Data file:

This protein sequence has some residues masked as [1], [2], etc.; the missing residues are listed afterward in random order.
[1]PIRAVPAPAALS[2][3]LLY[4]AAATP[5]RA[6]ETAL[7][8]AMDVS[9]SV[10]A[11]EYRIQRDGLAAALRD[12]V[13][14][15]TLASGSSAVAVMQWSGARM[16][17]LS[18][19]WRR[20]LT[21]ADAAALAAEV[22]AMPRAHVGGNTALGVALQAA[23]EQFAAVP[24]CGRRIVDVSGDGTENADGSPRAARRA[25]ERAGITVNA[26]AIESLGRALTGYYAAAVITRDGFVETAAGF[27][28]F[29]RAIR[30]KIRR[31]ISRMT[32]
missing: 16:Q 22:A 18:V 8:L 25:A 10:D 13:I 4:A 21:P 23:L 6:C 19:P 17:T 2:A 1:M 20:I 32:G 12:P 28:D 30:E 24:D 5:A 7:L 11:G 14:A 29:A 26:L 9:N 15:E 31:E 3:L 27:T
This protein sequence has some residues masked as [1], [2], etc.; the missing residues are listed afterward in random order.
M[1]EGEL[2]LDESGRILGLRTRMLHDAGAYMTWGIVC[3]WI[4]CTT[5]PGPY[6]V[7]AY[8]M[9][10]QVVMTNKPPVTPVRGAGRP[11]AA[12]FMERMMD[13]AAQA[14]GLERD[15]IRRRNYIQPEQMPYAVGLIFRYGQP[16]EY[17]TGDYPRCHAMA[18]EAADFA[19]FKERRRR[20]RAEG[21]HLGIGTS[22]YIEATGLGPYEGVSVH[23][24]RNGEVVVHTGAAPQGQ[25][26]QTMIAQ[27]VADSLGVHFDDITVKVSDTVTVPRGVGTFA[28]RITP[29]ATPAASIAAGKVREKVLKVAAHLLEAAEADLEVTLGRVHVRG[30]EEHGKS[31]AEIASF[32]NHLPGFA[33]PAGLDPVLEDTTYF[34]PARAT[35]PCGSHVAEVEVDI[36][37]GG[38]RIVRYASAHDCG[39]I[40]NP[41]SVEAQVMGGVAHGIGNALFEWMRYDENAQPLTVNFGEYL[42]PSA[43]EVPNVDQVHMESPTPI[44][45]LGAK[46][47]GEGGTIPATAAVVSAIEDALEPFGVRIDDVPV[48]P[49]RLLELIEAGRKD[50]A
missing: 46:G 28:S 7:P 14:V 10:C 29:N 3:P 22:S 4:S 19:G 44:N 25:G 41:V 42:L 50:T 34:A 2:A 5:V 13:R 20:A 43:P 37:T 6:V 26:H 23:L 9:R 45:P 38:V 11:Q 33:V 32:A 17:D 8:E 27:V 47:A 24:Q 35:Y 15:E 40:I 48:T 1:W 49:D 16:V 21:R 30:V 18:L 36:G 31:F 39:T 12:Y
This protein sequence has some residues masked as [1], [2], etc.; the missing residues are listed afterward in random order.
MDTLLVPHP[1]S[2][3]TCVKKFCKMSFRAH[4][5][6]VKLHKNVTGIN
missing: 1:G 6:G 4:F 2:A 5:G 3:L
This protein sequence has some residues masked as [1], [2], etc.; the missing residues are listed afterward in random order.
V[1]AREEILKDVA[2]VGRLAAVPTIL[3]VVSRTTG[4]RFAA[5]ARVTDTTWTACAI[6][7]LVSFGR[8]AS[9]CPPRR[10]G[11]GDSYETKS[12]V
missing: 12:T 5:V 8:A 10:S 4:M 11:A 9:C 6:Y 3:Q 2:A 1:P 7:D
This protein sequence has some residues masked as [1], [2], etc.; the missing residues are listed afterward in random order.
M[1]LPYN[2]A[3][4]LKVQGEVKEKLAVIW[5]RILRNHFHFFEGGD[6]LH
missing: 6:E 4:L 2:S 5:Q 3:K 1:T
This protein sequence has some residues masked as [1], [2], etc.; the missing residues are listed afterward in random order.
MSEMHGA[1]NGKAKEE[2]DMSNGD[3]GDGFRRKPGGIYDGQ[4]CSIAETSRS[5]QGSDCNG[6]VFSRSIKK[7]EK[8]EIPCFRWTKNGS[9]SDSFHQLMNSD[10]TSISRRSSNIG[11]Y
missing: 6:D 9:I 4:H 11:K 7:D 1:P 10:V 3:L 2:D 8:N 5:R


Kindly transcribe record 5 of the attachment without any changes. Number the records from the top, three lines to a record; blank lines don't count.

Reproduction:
This protein sequence has some residues masked as [1], [2], etc.; the missing residues are listed afterward in random order.
M[1]LPYN[2]A[3][4]LKVQGEVKEKLAVIW[5]RILRNHFHFFEGGD[6]LH
missing: 6:E 4:L 2:S 5:Q 3:K 1:T